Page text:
Friday, November 20, 2020
COVID-19 has led to the hospitalization of an average of 110 Mississippians per day in the last week, State Health Officer Dr. Thomas Dobbs warned yesterday. That is the second highest weekly average in the history of the pandemic, and a near-doubling in only two weeks, which is easily the most precipitous spike since COVID-19 arrived in the Magnolia State.
The Mississippi State Department of Health announced 1,638 new cases of COVID-19 this morning, driving the seven-day average up to 1,208. Few days outside the highest peaks of summer match this unmitigated community transmission, and yet there is no sign that either the spread of the virus or the behavior of many Mississippians is on track to change.
“Reaching summer high COVID admission rates headed into the holidays. Please be careful and protect your family,” Dobbs warned on Twitter yesterday. “Anticipate an increased in COVID death reports for MS tomorrow.”
The deaths, too, have started their inevitable rise. MSDH’s report included 23 additional fatalities, in line with the grinding daily death toll this week.
Across Mississippi, health-care providers and hospital administrators are sounding the alarms, describing the material conditions that are pushing their institutions into crisis.
COVID-19 hospitalizations are reaching unprecedented levels at Singing River Health System on the Gulf Coast, Chief Executive Officer Lee Bond warned in a public statement. “We hit a new high of 52 COVID inpatients one day earlier this week,” Bond wrote. “Twice in the last week hospitals across the coast from New Orleans to Mobile were largely on ‘diversion,’ implying that they were saturated to the point that they could not take more patients.”
It is this nationwide crisis that makes the recent spike in COVID-19 potentially much more dangerous than the summer highs. What was then a regional shift in illness and hospitalization is now replicated across the country, closing off the possibility for diverting serious cases to less hard-hit areas.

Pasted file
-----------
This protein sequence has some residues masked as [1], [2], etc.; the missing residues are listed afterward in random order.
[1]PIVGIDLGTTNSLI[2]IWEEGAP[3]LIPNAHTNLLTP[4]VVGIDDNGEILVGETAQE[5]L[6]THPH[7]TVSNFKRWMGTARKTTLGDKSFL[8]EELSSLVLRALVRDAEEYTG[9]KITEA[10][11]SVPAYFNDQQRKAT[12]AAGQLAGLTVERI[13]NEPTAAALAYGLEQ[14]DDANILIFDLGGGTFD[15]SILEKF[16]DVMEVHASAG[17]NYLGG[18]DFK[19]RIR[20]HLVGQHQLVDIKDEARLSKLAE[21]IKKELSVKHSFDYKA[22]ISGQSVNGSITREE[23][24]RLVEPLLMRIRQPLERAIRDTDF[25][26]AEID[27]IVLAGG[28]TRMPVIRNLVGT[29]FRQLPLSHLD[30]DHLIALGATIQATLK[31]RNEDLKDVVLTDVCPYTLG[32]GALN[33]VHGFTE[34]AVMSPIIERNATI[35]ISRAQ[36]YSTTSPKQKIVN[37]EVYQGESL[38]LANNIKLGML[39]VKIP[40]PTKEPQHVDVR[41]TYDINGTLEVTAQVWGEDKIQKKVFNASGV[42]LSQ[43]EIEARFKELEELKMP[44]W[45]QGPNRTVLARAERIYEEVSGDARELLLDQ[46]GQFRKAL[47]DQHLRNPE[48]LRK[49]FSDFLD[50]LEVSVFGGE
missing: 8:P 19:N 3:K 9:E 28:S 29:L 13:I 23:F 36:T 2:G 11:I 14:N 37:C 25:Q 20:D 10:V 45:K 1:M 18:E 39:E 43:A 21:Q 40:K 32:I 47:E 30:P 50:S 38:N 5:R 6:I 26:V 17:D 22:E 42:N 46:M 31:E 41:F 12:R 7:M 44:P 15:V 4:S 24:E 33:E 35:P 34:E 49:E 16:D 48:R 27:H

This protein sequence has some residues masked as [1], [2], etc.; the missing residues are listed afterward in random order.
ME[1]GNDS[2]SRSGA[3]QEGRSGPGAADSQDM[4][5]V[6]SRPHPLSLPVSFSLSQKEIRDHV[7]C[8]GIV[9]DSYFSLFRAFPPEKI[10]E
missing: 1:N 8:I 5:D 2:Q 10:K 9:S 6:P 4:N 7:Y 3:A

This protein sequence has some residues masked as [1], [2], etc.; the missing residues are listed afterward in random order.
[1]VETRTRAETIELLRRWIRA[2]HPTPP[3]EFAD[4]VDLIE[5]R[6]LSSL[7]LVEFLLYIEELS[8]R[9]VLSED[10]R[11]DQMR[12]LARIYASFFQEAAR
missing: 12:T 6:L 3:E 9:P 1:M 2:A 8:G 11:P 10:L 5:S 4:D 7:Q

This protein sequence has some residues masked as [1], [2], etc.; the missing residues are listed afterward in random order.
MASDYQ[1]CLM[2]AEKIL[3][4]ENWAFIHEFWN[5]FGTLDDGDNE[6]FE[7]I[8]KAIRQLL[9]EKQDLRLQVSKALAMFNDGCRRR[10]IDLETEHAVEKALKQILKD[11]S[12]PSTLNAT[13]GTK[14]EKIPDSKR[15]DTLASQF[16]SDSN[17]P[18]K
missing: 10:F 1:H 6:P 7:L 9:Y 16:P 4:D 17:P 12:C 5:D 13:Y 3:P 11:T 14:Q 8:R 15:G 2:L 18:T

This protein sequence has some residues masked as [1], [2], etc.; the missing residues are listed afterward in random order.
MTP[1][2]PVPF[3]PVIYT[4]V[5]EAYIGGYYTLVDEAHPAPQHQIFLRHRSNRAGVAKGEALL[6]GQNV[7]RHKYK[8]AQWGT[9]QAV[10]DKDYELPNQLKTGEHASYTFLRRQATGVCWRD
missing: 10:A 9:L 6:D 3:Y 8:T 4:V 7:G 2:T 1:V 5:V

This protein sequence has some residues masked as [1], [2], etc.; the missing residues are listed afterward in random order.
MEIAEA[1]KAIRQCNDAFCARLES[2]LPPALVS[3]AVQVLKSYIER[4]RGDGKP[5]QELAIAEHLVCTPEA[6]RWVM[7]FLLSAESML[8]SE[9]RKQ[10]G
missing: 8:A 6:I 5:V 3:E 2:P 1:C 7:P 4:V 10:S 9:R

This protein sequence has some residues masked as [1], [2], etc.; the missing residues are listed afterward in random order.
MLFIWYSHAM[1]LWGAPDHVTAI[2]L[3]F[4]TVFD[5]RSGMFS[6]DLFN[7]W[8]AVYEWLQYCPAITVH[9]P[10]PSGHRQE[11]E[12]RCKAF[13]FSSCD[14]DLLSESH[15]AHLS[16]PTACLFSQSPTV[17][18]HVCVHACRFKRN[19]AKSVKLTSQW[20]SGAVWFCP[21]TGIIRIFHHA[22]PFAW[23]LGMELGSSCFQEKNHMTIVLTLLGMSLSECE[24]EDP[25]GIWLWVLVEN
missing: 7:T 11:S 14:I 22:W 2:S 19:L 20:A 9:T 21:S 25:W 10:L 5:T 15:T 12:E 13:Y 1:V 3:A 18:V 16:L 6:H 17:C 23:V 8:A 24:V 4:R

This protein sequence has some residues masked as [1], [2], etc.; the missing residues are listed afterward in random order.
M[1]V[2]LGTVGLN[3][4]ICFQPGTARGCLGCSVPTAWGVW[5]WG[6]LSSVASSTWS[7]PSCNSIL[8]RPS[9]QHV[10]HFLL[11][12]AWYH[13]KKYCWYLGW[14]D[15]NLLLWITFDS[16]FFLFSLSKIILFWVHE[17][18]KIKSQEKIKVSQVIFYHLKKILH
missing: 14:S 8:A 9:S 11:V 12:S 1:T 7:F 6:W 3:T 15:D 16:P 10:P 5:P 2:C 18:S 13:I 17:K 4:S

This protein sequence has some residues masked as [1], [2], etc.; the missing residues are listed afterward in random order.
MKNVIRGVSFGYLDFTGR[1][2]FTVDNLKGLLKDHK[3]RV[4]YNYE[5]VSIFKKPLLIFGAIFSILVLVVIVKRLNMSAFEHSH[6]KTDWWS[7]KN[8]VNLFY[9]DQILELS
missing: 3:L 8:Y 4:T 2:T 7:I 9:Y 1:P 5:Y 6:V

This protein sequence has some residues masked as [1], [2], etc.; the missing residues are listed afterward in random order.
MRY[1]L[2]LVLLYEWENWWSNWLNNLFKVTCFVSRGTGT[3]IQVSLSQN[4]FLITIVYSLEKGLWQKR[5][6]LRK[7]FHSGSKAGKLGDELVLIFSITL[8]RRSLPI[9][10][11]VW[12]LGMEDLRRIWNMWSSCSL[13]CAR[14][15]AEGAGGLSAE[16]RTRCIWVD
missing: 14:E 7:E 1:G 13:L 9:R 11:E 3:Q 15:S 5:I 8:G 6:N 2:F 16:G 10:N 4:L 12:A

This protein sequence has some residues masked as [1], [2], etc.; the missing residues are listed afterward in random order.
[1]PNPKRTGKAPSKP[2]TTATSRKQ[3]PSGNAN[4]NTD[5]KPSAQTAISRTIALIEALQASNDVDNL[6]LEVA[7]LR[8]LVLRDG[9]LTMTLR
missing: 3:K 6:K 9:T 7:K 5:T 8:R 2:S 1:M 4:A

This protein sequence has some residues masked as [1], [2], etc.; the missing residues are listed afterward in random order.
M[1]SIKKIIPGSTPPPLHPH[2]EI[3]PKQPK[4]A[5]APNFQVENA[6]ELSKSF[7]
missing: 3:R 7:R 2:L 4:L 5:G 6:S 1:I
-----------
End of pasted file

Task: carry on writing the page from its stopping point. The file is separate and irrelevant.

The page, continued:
“We need the world to see that most hospitals are on diversion. If the trend does not change, soon there may be nowhere to divert people to,” Bond warned.
In an interview with the Jackson Free Press, Bond expressed his fear that this third spike represented a more significant threat than the earlier surges. “What’s concerning is that the earlier wave was in the summer. This wave is in the winter. People spend more time indoors, other ailments like the flu are prevalent. The possibility of a new (peak) exists,” Bond said.
Bond acknowledged the desire many people have to see family over the holidays. But Thanksgiving gatherings are dangerous. “While the world is experiencing COVID fatigue, now more than ever we need to avoid close face-to-face contact,” Bond said, adding that “If you love ‘em don’t hug ‘em.”
Still, many Mississippians seem determined to carry on with life as usual, clinging to the routine of public gatherings around school sporting events even as those massive clusters prove instrumental to the spread of the virus in Mississippi.
Last night, a photo showed a bleacher packed with unmasked participants at an MAIS 5A football championship held at Jackson Academy. Earlier in the week, Dobbs warned that “prioritization” of youth sports is dangerous to the state of Mississippi and a source of transmission for coronavirus.
“I would just like to say very clearly, everybody, don't go to a sporting event. It's not safe right now,” Dobbs said.
Public health officials have repeatedly expressed confidence in the upcoming vaccine effort, but have also made it clear that Mississippi would require continuing assistance from the National Guard to properly deliver the vaccine.
Read the JFP’s coverage of COVID-19 at jacksonfreepress.com/covid19. Get more details on preventive measures here. Email state reporter Nick Judin at [email protected] and follow him on Twitter @nickjudin.